If you’re interested in starting a buying group, you’ll need to determine who your primary target audience will be. You can’t just start selling what you have to everyone who walks in the door. Instead, you have to narrow it down to something specific that people will want. For example, if you’re interested in selling luxury handbags, then potential buyers might be women looking for a new purse and aren’t too concerned with price.
To start your buying group, here are some things to consider:
- What is the purpose of this buying group? Who is it for?
- What are the selling points of your buying group? Why would someone join it?
- How do you plan to make money off this buying group? How will it be profitable?
Buying Groups and Self-Directed Support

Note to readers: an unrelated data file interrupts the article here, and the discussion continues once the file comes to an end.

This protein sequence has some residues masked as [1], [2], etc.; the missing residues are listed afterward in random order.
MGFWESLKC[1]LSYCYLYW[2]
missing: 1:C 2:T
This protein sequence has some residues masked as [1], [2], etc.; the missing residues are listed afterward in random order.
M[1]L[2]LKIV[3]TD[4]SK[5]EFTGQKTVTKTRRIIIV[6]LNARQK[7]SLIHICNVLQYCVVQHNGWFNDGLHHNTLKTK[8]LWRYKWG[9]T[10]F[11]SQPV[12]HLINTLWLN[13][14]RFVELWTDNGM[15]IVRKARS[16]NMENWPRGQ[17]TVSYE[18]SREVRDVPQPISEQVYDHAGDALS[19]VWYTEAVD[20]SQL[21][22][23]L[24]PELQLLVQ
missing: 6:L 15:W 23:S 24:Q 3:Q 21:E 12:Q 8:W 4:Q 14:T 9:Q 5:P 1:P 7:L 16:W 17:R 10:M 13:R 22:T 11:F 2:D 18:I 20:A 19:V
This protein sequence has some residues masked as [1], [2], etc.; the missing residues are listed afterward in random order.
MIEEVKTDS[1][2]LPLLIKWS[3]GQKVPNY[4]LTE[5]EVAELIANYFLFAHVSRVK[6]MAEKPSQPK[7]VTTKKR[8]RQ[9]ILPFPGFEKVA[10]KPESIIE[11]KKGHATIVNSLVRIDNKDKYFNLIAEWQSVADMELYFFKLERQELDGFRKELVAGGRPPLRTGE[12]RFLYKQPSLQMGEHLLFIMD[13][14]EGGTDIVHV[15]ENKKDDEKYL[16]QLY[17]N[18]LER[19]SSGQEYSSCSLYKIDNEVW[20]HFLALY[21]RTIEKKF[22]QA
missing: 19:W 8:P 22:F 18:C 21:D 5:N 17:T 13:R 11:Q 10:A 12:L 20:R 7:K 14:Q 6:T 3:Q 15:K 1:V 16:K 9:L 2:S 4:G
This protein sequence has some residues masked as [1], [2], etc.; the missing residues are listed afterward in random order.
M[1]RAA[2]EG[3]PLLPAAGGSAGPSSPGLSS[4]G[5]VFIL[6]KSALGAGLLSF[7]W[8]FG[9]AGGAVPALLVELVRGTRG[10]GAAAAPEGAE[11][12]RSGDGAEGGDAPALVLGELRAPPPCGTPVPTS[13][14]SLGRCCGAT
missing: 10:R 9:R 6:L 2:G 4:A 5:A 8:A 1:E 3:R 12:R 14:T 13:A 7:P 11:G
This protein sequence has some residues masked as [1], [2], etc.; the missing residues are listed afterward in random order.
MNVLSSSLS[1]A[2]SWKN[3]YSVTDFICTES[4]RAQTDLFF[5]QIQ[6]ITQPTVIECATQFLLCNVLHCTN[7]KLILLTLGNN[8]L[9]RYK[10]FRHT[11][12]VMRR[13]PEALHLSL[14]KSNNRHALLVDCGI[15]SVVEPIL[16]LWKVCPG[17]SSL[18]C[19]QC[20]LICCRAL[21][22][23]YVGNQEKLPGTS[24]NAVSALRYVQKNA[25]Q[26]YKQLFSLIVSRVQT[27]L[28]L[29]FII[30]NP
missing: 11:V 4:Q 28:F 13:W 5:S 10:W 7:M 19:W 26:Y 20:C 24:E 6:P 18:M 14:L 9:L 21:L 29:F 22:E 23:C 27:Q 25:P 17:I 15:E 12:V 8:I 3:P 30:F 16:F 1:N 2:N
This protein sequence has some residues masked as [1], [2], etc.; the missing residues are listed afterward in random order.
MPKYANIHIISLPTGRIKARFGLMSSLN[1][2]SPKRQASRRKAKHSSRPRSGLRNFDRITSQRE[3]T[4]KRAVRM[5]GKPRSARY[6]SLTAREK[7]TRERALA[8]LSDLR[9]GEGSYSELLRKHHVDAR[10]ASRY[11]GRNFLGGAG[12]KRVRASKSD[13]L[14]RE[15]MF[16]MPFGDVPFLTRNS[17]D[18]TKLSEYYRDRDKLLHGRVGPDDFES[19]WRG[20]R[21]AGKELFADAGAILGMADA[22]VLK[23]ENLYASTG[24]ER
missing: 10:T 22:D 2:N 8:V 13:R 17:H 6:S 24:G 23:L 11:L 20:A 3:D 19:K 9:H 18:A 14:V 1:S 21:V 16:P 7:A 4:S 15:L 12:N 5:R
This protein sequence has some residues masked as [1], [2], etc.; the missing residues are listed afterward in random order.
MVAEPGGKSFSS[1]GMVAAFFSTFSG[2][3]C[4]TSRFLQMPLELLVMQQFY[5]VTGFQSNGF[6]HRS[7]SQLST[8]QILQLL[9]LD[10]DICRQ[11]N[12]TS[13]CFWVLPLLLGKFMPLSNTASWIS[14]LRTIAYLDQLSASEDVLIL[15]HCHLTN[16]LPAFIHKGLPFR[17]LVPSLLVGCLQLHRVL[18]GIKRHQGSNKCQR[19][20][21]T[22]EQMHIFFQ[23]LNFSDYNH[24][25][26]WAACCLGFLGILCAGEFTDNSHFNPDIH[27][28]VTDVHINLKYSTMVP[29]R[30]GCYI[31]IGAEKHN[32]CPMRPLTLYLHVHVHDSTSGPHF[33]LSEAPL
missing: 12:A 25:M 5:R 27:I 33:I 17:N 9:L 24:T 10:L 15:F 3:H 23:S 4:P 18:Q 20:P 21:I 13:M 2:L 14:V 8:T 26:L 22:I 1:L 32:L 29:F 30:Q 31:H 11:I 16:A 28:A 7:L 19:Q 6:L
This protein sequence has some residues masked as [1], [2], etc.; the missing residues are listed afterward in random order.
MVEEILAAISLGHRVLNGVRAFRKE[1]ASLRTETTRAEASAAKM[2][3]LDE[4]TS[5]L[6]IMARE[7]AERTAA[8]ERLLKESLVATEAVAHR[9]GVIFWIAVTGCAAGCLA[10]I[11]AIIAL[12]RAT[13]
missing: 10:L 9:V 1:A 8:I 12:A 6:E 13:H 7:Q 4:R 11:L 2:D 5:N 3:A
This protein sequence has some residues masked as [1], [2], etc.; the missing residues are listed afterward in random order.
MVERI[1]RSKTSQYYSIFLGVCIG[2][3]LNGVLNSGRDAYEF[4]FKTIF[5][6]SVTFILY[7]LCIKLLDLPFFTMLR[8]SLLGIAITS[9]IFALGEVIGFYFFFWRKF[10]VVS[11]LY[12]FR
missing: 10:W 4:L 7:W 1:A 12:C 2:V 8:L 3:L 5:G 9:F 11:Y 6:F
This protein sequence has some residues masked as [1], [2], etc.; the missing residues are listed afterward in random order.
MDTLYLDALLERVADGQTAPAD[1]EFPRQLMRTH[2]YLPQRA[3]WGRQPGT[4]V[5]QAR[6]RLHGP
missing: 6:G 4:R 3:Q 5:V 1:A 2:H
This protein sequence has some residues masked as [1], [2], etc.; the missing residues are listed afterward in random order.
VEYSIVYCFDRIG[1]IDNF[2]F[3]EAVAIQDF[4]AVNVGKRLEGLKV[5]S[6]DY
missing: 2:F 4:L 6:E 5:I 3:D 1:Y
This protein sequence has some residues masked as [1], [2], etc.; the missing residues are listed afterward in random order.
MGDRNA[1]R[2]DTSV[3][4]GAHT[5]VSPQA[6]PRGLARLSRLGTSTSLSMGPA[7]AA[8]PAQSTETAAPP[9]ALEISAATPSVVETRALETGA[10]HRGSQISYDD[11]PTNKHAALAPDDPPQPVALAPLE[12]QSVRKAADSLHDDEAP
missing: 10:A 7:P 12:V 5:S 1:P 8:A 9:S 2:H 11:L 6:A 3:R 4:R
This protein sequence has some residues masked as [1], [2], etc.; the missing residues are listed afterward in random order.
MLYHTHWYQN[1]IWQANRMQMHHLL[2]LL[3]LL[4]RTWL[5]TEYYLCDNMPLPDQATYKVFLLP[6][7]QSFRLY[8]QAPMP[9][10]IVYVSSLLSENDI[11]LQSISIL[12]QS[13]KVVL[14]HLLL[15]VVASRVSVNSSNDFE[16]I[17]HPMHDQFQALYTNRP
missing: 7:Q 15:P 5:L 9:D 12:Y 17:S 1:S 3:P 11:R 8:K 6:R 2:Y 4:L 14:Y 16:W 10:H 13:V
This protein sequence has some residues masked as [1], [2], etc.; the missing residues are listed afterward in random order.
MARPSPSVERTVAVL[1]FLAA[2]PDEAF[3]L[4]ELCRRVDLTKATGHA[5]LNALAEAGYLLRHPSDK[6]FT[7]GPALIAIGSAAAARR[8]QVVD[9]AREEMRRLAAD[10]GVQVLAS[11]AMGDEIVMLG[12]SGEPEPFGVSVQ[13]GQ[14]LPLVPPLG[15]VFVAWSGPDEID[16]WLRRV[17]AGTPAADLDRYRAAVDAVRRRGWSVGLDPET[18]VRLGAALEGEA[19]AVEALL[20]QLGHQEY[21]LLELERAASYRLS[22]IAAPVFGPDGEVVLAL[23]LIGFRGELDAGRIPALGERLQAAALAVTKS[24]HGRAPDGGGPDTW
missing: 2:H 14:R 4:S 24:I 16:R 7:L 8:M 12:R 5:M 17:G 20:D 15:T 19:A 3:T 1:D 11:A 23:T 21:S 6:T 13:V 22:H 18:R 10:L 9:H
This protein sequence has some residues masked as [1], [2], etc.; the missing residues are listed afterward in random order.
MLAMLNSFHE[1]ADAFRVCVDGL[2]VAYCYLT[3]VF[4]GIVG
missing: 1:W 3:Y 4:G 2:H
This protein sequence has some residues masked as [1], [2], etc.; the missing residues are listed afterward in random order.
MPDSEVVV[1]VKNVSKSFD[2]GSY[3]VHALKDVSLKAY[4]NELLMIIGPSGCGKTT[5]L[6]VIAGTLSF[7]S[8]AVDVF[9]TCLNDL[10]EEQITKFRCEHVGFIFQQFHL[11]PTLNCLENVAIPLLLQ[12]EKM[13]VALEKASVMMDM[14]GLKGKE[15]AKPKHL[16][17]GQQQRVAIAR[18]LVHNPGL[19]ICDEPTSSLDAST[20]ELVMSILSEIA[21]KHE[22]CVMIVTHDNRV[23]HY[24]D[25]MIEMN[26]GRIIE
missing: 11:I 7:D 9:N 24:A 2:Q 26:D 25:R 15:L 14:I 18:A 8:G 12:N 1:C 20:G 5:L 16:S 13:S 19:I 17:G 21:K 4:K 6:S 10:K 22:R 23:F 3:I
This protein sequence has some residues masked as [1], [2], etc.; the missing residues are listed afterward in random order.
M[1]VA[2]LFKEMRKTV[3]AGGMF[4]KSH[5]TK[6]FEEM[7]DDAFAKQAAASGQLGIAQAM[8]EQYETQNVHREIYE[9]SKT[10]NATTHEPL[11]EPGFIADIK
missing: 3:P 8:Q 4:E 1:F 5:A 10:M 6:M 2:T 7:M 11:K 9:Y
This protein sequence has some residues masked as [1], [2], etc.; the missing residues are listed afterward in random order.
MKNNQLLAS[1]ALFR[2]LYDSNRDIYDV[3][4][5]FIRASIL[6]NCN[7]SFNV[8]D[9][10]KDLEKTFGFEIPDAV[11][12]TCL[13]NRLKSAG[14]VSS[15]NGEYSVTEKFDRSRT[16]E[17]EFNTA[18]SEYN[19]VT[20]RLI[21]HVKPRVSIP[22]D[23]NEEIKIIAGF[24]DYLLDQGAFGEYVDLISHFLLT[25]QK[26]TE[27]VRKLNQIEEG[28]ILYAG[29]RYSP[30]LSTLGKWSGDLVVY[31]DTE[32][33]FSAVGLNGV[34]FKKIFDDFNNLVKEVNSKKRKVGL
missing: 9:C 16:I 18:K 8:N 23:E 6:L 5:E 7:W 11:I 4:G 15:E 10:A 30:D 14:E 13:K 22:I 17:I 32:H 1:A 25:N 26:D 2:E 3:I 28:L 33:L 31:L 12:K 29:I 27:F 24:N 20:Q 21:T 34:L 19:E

Buying groups allow people with disabilities to pool their resources together and purchase items in bulk, saving money. An organization manages the program to hold the funds and pays for the purchase. On the other hand, the self-directed support package lets you choose whom to consult and how to pay for your care.
What are the Selling Points?
When starting a buying group of your own, it’s essential to know the selling points that will appeal to potential members.
How to start a buying group? We’ve outlined three key selling points below that you should know before starting a buying group:
- Ease of use and convenience. Buyers want to be able to access deals and make purchases quickly. If your group requires too much effort on their part, they’ll be unlikely to stick around.
- Find ways to save money on products that are often expensive for families or individuals to purchase alone. Or just hard to find in retail settings (like certain kinds of food).
- A sense of community between members can help build trust and drive repeat business from one another over time.